Things have settled down into a routine, that being, we are routinely tired. Though the high tide of anxiety and flood of stress has definitely receded
On our Tuesday ‘day off’ one week Orsi had spotted an exhibition about the Japanese influence on Vincent Van Gogh, happening down in town in the sports center on the valley floor below the balconies and terraces of Morzine
“Why not” we’d said
It took a little while to locate the entrance, but once detected we found inside the facilitator, a very sweet chap called Francesco who lit up as we entered, ever so slightly camp and a great enthusiast of the hidden themes in many of Van Gogh’s works.
Francesco seemed delighted to have us, welcomed us warmly, took our coats and scarves, offered us tea and coffee, I think he was just glad ‘somebody’ had arrived. There were so many wonderful originals of the Japanese masters Tsukioka Yoshitoshi, Toyokuni III, Kunisada, kunichika, Hokusai, Kuniyoshi who had themselves inserted characters and faces into their paintings, I was distracted away from Van Gogh
Francesco assured us there was an English translation to the exhibition but it was quite vague, and really there wasn’t, but we didn’t mind as the translation by Francesco was far more entertaining. He shoo’d us in with a flourish. There was only us there and he caught up with us a little way around, sat us down and began animatedly to show us the hidden faces of in Van Gogh’s pencil drawings with a long stick
The master had left notes in his diaries, so Francesco wasn’t making all this up, many of the hidden faces were of other great artists of that time, a homage it seems. There were also elephants and dogs, I think a few birds and even a horse or two, but it all looked rather too obscure for me right then.
Francesco would reach down to a chair and pick up a picture of a great artist and hold it at an angle against the picture of say “Le Pont De Gleize” or “Jard n D’un poete” and he’d look at us with a smoldering look then maybe turn the pictures on its side
“Voila” he’d say
“Orsi, se bon? Mick sava?” We’d both go “Yes, yes, wee wee, yeah”
In all honesty, there and then I just thought of clouds on a windy day or a Rorschach inkblot test, who ever looked at them would perhaps see something different. At the time I preferred the Japanese artists mainly because all the Van Gogh’s were pencil and reproduction but as I’ve looked for pictures for this article the window into Van Gogh’s colourful mind opened and I could see that that is what he saw in everything he looked at, movement and an ever changing kaleidoscopic life force, there are times for sure when I see that too, I’ve tried to point it out now and again, it’s so obvious and yet laughed at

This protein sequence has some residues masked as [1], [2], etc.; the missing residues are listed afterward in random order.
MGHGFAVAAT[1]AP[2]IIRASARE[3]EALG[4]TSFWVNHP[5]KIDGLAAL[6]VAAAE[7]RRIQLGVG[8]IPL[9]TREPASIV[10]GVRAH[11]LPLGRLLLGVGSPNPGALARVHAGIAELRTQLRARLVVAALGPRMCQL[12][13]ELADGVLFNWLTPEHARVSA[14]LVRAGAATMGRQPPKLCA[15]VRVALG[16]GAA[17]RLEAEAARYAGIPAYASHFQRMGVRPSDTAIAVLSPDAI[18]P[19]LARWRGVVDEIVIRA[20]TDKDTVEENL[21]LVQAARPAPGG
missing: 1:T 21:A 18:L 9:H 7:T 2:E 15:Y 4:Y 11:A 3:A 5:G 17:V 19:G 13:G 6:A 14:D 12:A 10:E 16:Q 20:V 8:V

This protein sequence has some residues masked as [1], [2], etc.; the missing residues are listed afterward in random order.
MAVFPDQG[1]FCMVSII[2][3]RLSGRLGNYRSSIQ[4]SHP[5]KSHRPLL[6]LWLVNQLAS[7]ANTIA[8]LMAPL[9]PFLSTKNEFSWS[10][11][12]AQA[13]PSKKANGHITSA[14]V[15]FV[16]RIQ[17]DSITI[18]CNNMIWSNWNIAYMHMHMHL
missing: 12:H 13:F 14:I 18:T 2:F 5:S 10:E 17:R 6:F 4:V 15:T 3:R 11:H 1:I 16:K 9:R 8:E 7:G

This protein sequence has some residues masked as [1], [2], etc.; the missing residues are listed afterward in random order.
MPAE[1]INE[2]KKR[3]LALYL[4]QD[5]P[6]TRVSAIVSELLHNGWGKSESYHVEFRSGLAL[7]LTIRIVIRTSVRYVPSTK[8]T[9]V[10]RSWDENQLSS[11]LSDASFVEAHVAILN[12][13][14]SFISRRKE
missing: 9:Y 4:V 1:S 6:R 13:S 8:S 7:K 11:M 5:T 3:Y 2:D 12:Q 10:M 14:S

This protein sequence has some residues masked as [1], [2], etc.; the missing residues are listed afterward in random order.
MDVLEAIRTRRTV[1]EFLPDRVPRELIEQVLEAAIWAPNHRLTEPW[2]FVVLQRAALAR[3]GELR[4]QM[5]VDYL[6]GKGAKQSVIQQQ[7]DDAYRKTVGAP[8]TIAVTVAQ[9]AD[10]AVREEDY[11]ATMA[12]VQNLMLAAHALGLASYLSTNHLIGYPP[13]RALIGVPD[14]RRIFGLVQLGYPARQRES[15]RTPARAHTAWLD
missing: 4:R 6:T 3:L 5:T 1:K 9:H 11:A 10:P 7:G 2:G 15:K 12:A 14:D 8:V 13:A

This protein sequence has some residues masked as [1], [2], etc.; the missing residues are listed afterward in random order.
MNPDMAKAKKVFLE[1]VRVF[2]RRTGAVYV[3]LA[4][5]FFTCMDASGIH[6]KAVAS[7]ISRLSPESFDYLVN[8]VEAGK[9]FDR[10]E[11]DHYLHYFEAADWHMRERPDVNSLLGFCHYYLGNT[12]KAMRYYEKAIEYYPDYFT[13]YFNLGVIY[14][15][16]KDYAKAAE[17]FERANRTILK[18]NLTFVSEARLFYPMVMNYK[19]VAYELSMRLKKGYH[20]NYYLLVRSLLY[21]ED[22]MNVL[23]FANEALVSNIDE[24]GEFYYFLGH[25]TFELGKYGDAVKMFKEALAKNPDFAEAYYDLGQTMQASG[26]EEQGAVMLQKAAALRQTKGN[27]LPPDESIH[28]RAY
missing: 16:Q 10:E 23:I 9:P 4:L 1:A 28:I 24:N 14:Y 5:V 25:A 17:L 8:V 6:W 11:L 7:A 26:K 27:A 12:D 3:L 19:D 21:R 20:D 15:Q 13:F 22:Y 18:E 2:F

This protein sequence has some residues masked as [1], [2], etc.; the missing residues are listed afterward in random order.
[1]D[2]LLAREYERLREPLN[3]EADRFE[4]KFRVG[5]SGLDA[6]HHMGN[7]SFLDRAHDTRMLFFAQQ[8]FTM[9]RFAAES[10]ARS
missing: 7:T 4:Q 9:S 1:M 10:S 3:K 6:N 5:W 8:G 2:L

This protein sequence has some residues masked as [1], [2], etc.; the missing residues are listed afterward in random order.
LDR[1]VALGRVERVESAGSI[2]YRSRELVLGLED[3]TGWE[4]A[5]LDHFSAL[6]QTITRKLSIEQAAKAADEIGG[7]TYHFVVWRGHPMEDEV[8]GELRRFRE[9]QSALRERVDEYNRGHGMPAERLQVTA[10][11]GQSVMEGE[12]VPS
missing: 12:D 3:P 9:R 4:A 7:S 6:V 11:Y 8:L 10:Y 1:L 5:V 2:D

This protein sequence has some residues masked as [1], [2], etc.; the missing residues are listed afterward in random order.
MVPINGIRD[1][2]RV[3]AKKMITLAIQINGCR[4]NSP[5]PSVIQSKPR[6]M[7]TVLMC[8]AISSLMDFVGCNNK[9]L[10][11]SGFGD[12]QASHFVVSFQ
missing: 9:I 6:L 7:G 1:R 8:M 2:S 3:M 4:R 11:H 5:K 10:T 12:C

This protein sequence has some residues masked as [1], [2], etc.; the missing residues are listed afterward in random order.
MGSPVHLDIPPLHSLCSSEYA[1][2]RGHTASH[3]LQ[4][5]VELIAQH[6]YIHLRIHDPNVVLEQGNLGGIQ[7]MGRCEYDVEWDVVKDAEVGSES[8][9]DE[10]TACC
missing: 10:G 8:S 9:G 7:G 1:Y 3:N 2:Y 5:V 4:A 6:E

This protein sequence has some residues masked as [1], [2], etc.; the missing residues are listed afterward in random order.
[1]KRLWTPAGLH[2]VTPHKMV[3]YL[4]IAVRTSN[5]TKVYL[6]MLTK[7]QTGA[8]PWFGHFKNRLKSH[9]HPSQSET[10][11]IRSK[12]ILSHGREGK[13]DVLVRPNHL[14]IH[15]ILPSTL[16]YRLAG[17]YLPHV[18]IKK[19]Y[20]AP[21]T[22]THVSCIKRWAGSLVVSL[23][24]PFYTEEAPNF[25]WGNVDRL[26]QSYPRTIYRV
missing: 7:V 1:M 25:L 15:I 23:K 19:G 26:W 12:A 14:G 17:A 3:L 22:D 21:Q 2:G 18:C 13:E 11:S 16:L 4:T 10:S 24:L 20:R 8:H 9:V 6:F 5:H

“Oh Mick” he’s off again type of thing.
I was so glad to see those paintings, its right there, he saw it too. I’d never realized before
But right there and then we were really just enjoying Francesco, making a fuss of us with his charming broken English.
That week we had a riotous Irish group from Belfast and London all mid to late 20’s incredible skiers by all accounts one of the girls, a Lawyer working in chancery lane had filmed herself on her phone skiing down a red route at, must have been 40mph, I couldn’t believe it and boy could they drink.
Guests are allowed as much wine as they like during the three course evening meal but once the meal was served and clearing up began, no more wine, so of course, they hammered it. After most evening meals they were stood on the chairs up in the dinning rooms singing their heads off, “The fields of Athenry” and the like, full volume.
We didn’t mind at all, they weren’t trashing the place, just themselves, and they’d come to have a good time, though I did get a little annoyed one morning when I found an open can of kronnenberg and a load of cigarette butts floating in the hot tub.